Tennessee Riverkeeper filed a multi-million-dollar federal lawsuit against the city of Clarksville for violations of the Clean Water Act with its alleged illegal discharge of pollutants from the city’s sewage treatment plant into the Cumberland River.
The suit, filed Jan. 24 in U.S. District Court in the Middle District of Tennessee, seeks millions in its actions, claiming Clarksville is violating provisions of its National Pollutant Discharge Elimination System permit with its failure to operate its collection system to avoid overflows.
In November, the environmental group notified the city of its intent to take legal action for its alleged dumping of more than 82 million gallons of sewage with overflows that happened in the past six years.
A suit filed in January reduced the number to 24 million gallons of pollutants in a five-year span.
The Tennessee Riverkeeper’s lawsuit also charges violations of the wastewater plant’s permit and the Clean Water Act due to failure to impose a moratorium on new sewer connections upstream of any location that has experienced chronic overflows.
The environmental group said in a release the city’s operational failures and discharges demonstrate a continuing pattern of pollution, which degrades and threatens waters in violation of the Clean Water Act and state law.
“Tennessee Riverkeeper intends to prosecute these and similar or related violations in the appropriate judicial forum, including all violations which occur or continue after service of this notice and all violations revealed in the course of the litigation discovery process,” the release said.
In addition to petitioning the court to have Clarksville remedy its alleged illegal discharges of raw sewage, the suit requests the court to assess a $37,500 civil penalty against the city of Clarksville for each violation and also for each day of continuing violation of the CWA for which the city is found liable.
The award would be in addition to all legal fees.
Clarksville officials issued a response Jan. 29 to the Tennessee Riverkeeper’s lawsuit that said the city invested millions in the ongoing improvements to sewage treatment.
“The city of Clarksville is aggressively improving its entire wastewater collection and treatment system and has spent more than $130 million since 2010 on construction of a new sewage treatment plant and other upgrades,” the release said.
Clarksville Mayor Joe Pitts said the lawsuit lacked context.
“The city is committed to clean water and strives to comply with all state and federal wastewater regulations,” Pitts said in the release. “And while the city does not admit to any unauthorized discharges, citizens should understand the context of what this lawsuit claims. Even if 24 million gallons of wastewater reached the river over five years, Clarksville Gas & Water would have managed to capture 99.899% of the total wastewater created in this timeframe. That would be a really small drop in a great big bucket.”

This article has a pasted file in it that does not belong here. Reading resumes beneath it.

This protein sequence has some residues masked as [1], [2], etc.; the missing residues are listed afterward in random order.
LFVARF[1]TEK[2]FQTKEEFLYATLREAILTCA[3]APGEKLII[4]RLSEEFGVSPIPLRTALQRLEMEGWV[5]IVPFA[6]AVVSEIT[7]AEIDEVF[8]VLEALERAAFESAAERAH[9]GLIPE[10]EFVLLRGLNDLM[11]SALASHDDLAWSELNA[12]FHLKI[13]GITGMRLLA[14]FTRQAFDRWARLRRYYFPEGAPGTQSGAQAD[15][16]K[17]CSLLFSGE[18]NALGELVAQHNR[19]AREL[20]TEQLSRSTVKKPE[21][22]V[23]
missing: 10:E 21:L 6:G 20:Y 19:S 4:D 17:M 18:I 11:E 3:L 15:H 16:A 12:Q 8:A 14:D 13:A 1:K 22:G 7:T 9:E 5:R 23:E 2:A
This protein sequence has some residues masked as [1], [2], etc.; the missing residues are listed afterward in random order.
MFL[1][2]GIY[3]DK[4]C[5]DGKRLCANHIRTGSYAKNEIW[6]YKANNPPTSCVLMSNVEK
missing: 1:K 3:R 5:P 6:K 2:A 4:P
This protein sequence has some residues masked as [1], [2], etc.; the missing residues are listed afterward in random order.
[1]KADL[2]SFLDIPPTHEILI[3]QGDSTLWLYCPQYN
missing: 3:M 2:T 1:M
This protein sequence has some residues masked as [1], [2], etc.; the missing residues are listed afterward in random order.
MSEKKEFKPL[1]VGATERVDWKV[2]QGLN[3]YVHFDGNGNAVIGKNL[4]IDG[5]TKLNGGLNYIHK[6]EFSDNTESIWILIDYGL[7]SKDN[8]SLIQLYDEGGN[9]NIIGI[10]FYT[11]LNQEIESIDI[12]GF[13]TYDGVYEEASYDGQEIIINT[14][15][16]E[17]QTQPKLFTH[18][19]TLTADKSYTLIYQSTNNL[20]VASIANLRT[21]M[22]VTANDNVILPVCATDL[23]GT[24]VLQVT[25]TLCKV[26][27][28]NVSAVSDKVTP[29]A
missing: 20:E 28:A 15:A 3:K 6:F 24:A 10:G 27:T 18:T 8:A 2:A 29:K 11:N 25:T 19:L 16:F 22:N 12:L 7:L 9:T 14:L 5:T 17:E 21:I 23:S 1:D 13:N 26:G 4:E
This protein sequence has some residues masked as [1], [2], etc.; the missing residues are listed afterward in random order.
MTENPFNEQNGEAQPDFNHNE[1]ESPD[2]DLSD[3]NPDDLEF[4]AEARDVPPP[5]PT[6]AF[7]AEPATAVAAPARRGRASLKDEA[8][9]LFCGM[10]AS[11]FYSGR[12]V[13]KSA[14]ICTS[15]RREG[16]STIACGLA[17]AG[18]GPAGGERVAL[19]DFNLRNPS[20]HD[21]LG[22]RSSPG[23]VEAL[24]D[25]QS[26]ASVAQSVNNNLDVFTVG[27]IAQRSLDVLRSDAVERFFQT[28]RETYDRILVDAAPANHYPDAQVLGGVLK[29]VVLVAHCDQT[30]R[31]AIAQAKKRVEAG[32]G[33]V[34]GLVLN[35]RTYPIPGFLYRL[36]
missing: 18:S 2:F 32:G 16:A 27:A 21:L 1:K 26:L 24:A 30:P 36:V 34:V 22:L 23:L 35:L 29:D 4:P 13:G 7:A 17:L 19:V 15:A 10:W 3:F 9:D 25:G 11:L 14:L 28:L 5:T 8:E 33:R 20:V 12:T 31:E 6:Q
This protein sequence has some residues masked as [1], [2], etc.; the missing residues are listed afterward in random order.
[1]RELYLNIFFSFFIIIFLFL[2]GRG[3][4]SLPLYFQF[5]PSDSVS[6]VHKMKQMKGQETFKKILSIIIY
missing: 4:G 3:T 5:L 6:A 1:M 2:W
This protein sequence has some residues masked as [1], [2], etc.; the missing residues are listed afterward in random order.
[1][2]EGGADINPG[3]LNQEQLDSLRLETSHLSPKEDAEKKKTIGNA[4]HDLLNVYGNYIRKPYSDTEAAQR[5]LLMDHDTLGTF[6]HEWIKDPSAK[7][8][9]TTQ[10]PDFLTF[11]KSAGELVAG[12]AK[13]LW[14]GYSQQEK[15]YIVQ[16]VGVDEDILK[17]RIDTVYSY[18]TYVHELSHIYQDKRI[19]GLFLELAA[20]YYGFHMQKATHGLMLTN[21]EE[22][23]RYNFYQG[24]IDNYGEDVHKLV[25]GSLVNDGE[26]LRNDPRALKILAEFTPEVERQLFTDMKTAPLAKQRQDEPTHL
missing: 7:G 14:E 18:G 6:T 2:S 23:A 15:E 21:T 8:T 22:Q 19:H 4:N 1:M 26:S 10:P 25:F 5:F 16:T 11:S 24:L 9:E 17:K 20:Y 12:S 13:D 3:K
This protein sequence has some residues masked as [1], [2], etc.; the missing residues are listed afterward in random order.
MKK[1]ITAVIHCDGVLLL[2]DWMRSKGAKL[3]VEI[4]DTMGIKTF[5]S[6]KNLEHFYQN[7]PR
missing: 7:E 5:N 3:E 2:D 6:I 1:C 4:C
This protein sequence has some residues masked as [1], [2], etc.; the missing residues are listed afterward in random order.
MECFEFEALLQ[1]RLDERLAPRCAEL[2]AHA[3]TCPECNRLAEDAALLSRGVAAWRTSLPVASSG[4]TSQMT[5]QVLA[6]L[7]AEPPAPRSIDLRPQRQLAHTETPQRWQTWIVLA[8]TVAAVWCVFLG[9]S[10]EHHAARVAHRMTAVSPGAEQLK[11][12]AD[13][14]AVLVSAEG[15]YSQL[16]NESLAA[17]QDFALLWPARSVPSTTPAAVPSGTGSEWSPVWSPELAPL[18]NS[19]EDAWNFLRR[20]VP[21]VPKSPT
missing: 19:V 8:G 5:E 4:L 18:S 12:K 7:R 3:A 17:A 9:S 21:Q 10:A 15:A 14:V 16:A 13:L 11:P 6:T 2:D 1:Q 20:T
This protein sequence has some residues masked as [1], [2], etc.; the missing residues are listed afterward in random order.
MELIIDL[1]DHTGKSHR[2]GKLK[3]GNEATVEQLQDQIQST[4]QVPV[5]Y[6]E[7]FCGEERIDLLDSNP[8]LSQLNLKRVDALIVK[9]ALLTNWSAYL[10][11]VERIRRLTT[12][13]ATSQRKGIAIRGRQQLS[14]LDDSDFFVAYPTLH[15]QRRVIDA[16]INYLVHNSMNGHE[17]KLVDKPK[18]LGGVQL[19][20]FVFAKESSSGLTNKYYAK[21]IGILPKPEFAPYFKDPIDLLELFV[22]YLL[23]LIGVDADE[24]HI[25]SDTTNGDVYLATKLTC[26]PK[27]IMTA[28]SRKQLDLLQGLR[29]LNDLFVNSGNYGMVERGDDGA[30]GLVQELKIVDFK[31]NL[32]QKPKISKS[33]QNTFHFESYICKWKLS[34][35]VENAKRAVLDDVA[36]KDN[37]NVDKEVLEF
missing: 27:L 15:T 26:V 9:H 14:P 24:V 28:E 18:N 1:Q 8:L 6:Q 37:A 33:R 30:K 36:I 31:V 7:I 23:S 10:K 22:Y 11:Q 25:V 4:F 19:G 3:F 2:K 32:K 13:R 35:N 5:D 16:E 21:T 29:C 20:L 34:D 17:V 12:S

In November, when Riverkeeper alerted the city to its forthcoming legal action, alleging the city had discharged 82 million gallons during that time period. The city’s counsel argued nearly 50 million gallons of wastewater was released in a single catastrophic pipe break in late 2016 and showed the issue was resolved two years ago and is now moot.
“Additionally, counsel showed that some 18% of the illegal discharges alleged in the Riverkeeper notice of intent were actually allowed under the city’s current permit administered by the Tennessee Department of Environment and Conservation,” the release said. “Apparently, based on the city-presented evidence, Riverkeeper dramatically reduced the amount of the illegal discharges alleged in the lawsuit from 82 million to 24 million gallons of wastewater.”
City requests no litigation from Riverkeeper
City attorney William L. Penney with Burr-Forman sent a letter to Tennessee Riverkeeper on Jan. 13 in response to the group’s notice of intent to sue.
The letter said the city is addressing issues pertaining to sanitary sewer overflows through a 2012 consent order issued by the Tennessee Department of Environment and Conservation.
“The deliverables developed by the city pursuant to the Consent Order address all of the [sanitary sewer overflows] identified in your notice of intent to sue as chronic overflows,” the letter said. “In fact, those improvements are identified and funded for a total of some $22.7 million. The city has budgeted an additional $4.3 million for sewer rehabilitation to reduce infiltration-inflow and provide wet weather capacity relief.”
The letter claimed the city’s combined sewer overflows are permitted under the current permit, and Clarksville has budgeted $7.5 million to improve performance of the CSO area pursuant to its long-term control plan.
“Completed capital improvement projects addressing sewer capacity and reliability issues total at least $54.2 million in the past 15 years. The city has aggressively worked to improve its entire wastewater system infrastructure since the 2010 flood caused massive damage to the system, all in accordance with state approved plans and milestones. Flood recovery and rebuilding cost the city some $132.7 million.”
In the letter, sent prior to the filing of the lawsuit, the counsel urged Tennessee Riverkeeper to avoid litigation.
“The city strongly believes that litigation under these circumstances will hamper rather than help the ongoing efforts in that regard,” the letter said.